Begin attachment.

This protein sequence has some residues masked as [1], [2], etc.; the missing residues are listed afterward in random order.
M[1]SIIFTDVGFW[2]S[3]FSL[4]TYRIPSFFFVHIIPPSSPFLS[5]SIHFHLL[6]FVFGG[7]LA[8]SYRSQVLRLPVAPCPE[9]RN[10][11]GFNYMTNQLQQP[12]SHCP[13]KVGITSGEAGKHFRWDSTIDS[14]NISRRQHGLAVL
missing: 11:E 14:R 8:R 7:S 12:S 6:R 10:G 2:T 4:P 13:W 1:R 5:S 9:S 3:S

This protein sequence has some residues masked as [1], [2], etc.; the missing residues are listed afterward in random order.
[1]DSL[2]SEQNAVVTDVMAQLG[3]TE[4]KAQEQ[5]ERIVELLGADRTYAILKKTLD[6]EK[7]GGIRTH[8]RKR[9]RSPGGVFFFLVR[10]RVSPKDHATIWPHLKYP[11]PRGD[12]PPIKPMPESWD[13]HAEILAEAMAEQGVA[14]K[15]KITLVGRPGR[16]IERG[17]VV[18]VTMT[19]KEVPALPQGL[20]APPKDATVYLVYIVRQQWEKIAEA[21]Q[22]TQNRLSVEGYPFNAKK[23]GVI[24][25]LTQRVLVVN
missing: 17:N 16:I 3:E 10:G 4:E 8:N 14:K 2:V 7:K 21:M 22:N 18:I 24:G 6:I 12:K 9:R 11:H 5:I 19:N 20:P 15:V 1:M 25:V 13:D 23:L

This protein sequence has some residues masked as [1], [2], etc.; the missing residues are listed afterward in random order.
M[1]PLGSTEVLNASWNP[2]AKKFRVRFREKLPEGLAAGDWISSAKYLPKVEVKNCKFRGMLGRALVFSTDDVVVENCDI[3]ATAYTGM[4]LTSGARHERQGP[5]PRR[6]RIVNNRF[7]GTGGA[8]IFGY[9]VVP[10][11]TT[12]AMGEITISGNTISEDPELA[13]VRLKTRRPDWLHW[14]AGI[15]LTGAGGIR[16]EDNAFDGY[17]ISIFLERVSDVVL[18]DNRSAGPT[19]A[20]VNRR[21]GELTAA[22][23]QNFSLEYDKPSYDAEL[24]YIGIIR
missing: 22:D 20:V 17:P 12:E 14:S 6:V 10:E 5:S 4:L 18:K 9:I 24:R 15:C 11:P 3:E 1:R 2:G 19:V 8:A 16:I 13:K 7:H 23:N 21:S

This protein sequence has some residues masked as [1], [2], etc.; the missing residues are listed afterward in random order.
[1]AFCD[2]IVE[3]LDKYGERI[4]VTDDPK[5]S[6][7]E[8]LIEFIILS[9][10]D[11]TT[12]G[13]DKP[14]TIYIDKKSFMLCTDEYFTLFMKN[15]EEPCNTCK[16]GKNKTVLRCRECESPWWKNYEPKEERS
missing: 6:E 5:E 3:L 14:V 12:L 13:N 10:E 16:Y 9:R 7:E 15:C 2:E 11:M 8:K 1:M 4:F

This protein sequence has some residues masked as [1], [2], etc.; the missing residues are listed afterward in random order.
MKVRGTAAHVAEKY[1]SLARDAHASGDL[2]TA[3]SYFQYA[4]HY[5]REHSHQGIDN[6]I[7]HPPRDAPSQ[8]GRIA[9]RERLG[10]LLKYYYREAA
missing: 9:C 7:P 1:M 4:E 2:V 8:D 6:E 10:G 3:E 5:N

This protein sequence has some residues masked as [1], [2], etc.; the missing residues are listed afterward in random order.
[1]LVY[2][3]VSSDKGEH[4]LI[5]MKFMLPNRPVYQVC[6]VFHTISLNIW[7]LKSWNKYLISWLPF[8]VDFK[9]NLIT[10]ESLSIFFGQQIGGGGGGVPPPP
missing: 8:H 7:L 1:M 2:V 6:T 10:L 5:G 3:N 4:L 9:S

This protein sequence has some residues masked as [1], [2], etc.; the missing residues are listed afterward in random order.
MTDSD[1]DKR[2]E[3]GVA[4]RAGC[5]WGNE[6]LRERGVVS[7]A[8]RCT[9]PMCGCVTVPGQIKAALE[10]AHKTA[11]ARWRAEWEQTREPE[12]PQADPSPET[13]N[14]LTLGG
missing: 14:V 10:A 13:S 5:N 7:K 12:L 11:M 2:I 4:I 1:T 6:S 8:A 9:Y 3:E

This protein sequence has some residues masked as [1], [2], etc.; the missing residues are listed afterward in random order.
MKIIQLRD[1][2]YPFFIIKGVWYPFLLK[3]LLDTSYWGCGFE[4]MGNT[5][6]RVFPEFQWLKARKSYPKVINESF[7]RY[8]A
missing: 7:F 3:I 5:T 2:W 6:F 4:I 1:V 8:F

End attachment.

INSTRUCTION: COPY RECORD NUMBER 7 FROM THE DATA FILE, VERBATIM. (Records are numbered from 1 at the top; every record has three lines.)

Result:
This protein sequence has some residues masked as [1], [2], etc.; the missing residues are listed afterward in random order.
MTDSD[1]DKR[2]E[3]GVA[4]RAGC[5]WGNE[6]LRERGVVS[7]A[8]RCT[9]PMCGCVTVPGQIKAALE[10]AHKTA[11]ARWRAEWEQTREPE[12]PQADPSPET[13]N[14]LTLGG
missing: 14:V 10:A 13:S 5:N 7:K 12:L 11:M 2:I 4:I 1:T 6:S 8:A 9:Y 3:E